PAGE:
September 7, 2023
The walnut industry’s prediction of a “stellar” harvest this season has gained support from the USDA, which is forecasting a 5% bigger crop than 2022 despite fewer bearing acres.
The National Agricultural Statistics Service forecasts production in California at 790,000 tons, up from last year’s 752,000 tons. The prediction is based on 385,000 bearing acres, down 4% from last year.
Industry leaders have been excited about the prospects of this season’s crop as prolonged heavy rains in growing regions helped restore deep soil moisture and provided for healthy root zones.
The rainfall last winter and spring enabled trees to better tolerate late-season heat, the California Walnut Commission noted earlier this summer. The state also benefitted from an extensive snowpack which has provided sufficient water to support tree yield this summer.
And unlike with almonds, of which there is a large carryover supply, preliminary figures indicate last year’s walnut crop is virtually sold out.
“Last year, we were facing a completely different scenario with 130,000 tons in inventory brought on by the lingering effects of the COVID-impacted global marketplace and a record heat wave last September that negatively impacted the entire crop, which led to lethargic sales and record-low grower returns,” said Robert Verloop, CEO and executive director of the commission and California Walnut Board.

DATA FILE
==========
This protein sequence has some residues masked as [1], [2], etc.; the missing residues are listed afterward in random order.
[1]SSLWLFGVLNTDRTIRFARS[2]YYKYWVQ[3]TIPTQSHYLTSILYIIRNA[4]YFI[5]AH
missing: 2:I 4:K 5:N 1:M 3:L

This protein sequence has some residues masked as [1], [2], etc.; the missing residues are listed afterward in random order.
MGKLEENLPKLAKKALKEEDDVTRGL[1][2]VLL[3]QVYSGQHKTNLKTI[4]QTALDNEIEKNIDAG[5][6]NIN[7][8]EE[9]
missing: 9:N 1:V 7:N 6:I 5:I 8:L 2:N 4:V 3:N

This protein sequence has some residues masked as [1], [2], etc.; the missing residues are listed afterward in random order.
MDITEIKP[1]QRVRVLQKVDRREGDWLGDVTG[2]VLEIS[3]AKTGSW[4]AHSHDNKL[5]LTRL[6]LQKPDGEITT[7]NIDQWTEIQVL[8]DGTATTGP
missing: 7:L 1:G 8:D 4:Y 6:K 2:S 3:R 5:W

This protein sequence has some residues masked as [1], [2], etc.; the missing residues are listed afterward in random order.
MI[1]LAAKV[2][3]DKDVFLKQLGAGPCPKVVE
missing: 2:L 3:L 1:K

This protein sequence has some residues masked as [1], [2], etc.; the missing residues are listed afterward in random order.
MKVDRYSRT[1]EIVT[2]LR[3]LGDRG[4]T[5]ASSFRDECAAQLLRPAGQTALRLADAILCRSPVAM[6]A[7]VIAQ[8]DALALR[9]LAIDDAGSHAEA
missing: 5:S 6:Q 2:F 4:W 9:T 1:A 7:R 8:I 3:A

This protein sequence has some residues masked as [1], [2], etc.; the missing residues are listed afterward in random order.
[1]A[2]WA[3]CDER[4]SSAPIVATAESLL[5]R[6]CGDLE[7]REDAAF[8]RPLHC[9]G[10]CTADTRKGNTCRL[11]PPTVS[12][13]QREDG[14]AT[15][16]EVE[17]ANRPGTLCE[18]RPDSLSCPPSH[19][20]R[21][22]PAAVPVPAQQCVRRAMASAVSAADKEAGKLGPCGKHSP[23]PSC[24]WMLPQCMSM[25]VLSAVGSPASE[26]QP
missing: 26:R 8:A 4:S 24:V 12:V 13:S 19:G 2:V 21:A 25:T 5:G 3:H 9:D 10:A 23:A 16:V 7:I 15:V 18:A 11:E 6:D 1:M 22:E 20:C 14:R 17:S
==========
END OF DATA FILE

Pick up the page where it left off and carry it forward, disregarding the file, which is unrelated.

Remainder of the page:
“With minimal carryover from the previous crop year and favorable weather throughout the growing season, we’re optimistic about the new crop year,” added Tim Sabado, CEO of Prima Noce, based in Linden, Calif.
Harvests are set to begin this month and continue into November because of cooler temperatures early in the season. Temperatures in California are expected to stay close to seasonal averages over the next few weeks, according to the federal Climate Prediction Center.
Industry leaders say the cool and mild winter and spring of 2022-23 produced vigorous canopies that supported strong pollination, resulting in robust nut sets in orchards.
Low prices prompted the acreage decline. From Oct. 1, 2022, through June 30, 2023, 23,000 acres were removed, and more reductions are expected later this year as more growers shift to other crops, the commission has noted.
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